Heughan’s character development is also confused. While Sebastian may be derived from other unnaturally handsome British spies, he has far less personality, which is criminal since, again, Sam “Jamie Fraser” Heughan. Audrey and Morgan never know what to make of him since he’s shifty but will also kill everyone in a room to protect them. Since he wants none of his partner, Duffer’s (Hasan Minhaj), Harvard grad humblebragging ass though, he’s at least on my good side. Sebastian is such a cipher that he becomes another expendable character, much like Gillian Anderson’s icy head spy, Wendy. She kind of has the opposite problem in that she cuts a distinct character but appears in just a few scenes. It seems she’s only there to draw in a fawning, and funny, Morgan, and to deliver some low key threats. I would have happily traded the rambling plot with its duplicitous characters for one centered on its female characters. As it is though, the film screens like a mediocre draft that is still in need of major edits.

Released: 2018
Prod: Brian Grazer, Erica Huggins
Dir: Susanna Fogel
Writer: Susanna Fogel, David Iserson
Cast: Mila Kunis, Kate McKinnon, Sam Heughan, Justin Theroux, Gillian Anderson, Hasan Minhaj, Ivanna Sakhno, Fred Melamed, Jane Curtain, Paul Reiser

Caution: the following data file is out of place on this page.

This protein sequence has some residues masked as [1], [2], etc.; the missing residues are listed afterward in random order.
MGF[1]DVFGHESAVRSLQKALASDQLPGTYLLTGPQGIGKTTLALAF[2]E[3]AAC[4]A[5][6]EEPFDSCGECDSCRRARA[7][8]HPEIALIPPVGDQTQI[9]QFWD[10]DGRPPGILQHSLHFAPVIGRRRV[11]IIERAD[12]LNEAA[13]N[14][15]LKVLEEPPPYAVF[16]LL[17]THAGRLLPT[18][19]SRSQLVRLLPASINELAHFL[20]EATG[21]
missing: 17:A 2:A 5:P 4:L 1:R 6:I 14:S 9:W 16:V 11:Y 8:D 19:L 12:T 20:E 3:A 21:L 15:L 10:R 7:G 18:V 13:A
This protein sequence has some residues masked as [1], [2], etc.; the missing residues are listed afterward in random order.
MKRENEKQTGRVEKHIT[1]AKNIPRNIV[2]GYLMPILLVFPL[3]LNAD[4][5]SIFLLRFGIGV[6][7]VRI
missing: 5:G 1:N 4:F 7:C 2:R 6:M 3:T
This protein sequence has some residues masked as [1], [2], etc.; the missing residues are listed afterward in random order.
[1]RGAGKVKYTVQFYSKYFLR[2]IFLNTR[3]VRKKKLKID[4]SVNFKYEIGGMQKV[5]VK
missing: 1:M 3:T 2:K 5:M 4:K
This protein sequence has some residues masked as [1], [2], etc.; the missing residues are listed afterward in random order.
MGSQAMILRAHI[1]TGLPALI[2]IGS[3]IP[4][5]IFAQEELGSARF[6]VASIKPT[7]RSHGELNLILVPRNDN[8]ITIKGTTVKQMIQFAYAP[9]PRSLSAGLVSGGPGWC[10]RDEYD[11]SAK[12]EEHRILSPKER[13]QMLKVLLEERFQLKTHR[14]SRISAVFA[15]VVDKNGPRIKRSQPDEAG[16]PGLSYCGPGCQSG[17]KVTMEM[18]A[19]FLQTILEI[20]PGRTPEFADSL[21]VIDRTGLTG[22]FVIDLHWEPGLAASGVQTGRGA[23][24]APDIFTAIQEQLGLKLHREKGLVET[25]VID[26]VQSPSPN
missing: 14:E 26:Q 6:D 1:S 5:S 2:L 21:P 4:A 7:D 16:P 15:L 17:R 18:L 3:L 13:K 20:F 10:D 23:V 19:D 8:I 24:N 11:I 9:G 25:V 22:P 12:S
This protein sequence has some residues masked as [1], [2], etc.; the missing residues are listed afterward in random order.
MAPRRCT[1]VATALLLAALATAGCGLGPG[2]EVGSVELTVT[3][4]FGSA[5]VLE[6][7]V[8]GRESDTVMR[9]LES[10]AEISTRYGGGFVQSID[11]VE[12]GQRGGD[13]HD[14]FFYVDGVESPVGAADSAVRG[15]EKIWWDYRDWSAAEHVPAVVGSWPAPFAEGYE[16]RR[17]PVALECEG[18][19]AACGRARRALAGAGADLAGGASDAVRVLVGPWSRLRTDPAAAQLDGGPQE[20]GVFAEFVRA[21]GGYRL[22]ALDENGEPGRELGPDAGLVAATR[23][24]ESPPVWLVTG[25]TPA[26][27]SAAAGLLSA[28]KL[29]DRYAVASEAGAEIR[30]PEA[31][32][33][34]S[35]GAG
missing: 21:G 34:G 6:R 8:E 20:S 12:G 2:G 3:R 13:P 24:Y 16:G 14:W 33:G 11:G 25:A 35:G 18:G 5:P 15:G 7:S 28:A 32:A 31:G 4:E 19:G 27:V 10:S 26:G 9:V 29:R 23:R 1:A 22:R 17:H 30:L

Time: 117 min
Lang: English
Country: United States
Reviewed: 2019

Wing Chun (詠春) (1994)

I was on a Crazy Rich Asians/Michelle Yeoh high when I remembered I had this gem collecting dust like nobody’s business. Yeoh takes on the decidedly working class Asian role of Yim Wing Chun, the legendary founder of the martial art named after her. The film hedges closer to slapstick comedy is about the characters more than it is about Wing Chun, but those hoping for something with a martial arts pedigree will enjoy the performance of Donnie Yen, who also serves as the action co-director.

The story goes, as they often do, that during the Qing Dynasty, there was a beautiful tofu seller who needed to defend herself against men. Wing Chun trained with Ng Mui, a Buddhist nun who developed the fighting technique, and she used the new form to keep guys with bad intentions at bay. The general legend is preserved in here, and Wing Chun is well known throughout her mountain village as a fierce fighter. She pushes back against unwanted advances and marriage proposals but also against the bandits who regularly attack and raid the village.

One day, a woman named Charmy (Catherine Hung) arrives seeking help for her sick husband. When he dies, her only option is to prostitute herself, but Wing Chun is having none of that abusive, patriarchal bullshit. She tricks one of her suitors, the cowardly Scholar Wong (Waise Lee), into paying for Charmy’s expenses, and later Wing Chun’s aunt, Abacus Fong (Kingdom Yuen), hires the young woman to work at their tofu shop. Things are rolling merrily along, save the occasional banditry, when Leung Pok-To (Donnie Yen), appears. Wing Chun’s childhood best friend, he is pleasantly surprised when he spots Charmy at the shop. His heart melts because Charmy is gorgeous, but also because he thinks she is Wing Chun.